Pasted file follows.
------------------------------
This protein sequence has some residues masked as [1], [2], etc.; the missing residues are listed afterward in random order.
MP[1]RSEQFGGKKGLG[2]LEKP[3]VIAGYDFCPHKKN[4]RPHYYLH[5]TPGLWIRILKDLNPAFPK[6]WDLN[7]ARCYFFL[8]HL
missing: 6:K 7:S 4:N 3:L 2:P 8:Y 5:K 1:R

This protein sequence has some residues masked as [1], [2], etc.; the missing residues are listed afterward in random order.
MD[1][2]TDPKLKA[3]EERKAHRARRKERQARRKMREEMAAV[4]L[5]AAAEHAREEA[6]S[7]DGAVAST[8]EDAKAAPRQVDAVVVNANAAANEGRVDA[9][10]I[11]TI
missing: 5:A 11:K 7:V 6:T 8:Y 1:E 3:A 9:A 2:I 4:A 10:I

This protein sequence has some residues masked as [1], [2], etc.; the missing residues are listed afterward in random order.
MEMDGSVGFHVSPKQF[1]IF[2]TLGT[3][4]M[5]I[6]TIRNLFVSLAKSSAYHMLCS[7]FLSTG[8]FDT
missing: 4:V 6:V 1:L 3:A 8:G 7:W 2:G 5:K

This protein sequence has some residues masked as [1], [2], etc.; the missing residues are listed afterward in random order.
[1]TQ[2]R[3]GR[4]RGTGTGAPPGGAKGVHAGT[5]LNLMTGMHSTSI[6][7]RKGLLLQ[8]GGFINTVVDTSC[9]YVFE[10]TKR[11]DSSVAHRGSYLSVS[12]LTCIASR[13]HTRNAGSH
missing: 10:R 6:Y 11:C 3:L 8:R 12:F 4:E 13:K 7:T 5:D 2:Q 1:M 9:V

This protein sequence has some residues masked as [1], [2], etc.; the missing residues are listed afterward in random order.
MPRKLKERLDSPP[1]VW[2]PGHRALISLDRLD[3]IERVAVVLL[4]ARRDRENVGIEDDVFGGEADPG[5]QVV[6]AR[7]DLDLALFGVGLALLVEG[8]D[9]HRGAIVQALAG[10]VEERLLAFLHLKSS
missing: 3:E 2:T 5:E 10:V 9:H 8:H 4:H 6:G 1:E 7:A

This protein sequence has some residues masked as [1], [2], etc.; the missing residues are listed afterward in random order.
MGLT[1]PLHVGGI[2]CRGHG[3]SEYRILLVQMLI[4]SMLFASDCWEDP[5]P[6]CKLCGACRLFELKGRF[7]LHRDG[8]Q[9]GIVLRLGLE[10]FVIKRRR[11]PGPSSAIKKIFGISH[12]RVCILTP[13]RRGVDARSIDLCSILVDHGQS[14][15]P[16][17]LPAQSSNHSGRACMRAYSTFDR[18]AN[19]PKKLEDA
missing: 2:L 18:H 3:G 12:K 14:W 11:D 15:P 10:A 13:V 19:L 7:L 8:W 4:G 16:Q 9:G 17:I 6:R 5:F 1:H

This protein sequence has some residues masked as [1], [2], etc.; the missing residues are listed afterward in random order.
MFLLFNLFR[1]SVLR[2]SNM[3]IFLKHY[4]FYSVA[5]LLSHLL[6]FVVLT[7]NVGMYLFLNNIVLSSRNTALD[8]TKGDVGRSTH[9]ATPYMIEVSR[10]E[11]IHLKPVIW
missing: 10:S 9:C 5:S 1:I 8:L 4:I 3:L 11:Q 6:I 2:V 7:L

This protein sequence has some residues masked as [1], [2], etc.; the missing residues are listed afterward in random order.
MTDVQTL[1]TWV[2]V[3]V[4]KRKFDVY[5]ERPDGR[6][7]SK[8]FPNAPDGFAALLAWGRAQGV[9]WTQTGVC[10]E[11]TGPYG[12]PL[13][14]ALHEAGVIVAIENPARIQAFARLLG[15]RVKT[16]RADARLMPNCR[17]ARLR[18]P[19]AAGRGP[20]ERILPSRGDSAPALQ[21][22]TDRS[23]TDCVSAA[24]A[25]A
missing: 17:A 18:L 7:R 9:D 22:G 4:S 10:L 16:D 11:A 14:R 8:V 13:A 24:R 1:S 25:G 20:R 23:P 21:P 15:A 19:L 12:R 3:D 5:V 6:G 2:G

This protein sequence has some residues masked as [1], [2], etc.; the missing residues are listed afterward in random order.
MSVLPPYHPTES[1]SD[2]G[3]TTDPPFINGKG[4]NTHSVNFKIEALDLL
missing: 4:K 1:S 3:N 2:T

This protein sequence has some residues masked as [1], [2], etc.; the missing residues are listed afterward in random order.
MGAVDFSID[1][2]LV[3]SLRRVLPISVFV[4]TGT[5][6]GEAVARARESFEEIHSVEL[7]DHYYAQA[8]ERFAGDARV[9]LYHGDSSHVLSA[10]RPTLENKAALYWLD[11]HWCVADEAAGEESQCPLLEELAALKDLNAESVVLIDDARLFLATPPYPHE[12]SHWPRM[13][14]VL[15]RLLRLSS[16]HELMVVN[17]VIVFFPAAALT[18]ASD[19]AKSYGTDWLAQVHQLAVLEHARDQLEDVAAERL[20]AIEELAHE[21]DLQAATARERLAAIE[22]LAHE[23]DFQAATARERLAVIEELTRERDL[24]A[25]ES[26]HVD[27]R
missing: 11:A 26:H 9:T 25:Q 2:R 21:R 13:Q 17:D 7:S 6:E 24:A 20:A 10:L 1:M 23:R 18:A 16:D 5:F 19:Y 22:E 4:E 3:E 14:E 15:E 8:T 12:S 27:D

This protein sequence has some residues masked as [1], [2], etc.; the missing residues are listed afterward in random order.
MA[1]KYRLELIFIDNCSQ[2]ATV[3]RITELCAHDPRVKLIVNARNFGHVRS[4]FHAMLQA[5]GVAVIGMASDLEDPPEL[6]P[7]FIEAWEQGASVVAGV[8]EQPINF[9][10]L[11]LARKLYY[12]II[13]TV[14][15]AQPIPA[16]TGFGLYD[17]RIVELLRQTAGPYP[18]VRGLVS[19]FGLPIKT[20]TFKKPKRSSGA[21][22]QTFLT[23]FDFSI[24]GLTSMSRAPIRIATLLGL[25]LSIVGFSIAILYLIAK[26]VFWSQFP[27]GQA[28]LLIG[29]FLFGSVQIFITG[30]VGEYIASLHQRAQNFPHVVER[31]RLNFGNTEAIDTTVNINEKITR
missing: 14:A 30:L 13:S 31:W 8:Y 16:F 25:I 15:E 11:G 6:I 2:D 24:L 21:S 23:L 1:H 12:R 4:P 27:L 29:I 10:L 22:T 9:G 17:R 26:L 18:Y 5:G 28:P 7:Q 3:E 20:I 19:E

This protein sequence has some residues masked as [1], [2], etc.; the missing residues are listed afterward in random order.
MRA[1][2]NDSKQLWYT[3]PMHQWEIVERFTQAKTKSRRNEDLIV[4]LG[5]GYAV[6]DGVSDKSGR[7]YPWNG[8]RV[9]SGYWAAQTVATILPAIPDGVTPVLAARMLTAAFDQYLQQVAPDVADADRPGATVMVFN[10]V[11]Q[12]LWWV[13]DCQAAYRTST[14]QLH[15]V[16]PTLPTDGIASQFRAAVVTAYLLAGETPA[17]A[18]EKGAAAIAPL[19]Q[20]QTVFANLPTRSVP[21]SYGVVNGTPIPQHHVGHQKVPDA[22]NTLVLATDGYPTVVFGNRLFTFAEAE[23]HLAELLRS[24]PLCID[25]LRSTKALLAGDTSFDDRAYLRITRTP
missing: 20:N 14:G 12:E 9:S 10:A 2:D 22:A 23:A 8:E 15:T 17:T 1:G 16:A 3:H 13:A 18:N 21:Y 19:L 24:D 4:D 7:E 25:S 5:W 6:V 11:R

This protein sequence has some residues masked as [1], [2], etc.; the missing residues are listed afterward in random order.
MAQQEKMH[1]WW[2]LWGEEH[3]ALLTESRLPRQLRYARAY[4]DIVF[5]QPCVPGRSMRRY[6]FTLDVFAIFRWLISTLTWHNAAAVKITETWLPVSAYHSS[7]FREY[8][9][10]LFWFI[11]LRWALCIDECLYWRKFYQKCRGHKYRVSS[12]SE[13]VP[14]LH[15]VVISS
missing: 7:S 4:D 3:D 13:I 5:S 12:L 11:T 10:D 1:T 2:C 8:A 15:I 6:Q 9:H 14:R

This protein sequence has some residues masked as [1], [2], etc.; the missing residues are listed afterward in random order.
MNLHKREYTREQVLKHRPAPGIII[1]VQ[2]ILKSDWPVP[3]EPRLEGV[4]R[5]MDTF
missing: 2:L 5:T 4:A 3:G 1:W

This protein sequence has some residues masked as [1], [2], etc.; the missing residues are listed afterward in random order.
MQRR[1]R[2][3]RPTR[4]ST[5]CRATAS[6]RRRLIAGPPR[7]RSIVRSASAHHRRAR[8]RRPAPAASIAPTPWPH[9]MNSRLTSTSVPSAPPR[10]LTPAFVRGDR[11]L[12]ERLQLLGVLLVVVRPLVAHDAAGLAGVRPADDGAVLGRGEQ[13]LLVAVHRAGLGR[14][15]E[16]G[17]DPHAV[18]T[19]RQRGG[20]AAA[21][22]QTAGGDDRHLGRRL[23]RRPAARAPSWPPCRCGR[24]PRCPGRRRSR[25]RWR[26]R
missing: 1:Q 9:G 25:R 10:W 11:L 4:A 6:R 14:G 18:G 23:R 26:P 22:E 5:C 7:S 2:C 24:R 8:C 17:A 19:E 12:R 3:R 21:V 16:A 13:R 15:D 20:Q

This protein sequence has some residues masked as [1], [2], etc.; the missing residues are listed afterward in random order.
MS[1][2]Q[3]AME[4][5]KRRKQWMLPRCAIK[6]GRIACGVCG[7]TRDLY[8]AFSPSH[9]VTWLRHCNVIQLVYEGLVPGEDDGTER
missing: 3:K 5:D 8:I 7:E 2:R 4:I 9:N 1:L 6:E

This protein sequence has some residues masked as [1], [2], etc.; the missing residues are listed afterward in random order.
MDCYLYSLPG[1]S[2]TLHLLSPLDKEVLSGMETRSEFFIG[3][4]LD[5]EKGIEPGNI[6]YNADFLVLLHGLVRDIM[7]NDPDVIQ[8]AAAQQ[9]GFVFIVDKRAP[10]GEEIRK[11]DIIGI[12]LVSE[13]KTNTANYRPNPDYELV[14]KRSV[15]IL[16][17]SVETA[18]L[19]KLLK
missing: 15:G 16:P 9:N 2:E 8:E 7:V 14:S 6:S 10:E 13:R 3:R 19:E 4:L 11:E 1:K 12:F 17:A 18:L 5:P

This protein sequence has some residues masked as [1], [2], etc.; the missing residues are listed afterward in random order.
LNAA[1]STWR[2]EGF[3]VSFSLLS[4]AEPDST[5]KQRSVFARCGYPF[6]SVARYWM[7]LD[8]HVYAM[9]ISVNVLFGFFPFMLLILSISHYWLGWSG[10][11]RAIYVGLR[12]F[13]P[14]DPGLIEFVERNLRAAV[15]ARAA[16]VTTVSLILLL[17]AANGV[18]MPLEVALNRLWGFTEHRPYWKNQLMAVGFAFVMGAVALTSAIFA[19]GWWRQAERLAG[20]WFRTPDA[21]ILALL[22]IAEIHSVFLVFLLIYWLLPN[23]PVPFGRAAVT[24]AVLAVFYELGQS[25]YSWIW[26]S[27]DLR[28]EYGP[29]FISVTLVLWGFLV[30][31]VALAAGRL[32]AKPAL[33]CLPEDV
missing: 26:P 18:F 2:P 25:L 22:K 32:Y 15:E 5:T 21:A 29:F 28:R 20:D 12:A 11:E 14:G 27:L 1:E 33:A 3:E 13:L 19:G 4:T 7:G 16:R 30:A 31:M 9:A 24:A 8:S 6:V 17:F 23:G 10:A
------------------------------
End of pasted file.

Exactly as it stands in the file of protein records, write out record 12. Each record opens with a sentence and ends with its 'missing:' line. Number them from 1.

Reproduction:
This protein sequence has some residues masked as [1], [2], etc.; the missing residues are listed afterward in random order.
MRA[1][2]NDSKQLWYT[3]PMHQWEIVERFTQAKTKSRRNEDLIV[4]LG[5]GYAV[6]DGVSDKSGR[7]YPWNG[8]RV[9]SGYWAAQTVATILPAIPDGVTPVLAARMLTAAFDQYLQQVAPDVADADRPGATVMVFN[10]V[11]Q[12]LWWV[13]DCQAAYRTST[14]QLH[15]V[16]PTLPTDGIASQFRAAVVTAYLLAGETPA[17]A[18]EKGAAAIAPL[19]Q[20]QTVFANLPTRSVP[21]SYGVVNGTPIPQHHVGHQKVPDA[22]NTLVLATDGYPTVVFGNRLFTFAEAE[23]HLAELLRS[24]PLCID[25]LRSTKALLAGDTSFDDRAYLRITRTP
missing: 20:N 14:G 12:E 9:S 10:A 2:D 22:A 23:A 8:E 15:T 17:T 1:G 16:A 3:H 13:A 18:N 21:Y 19:L 24:D 4:D 7:E 25:S 5:W 6:V 11:R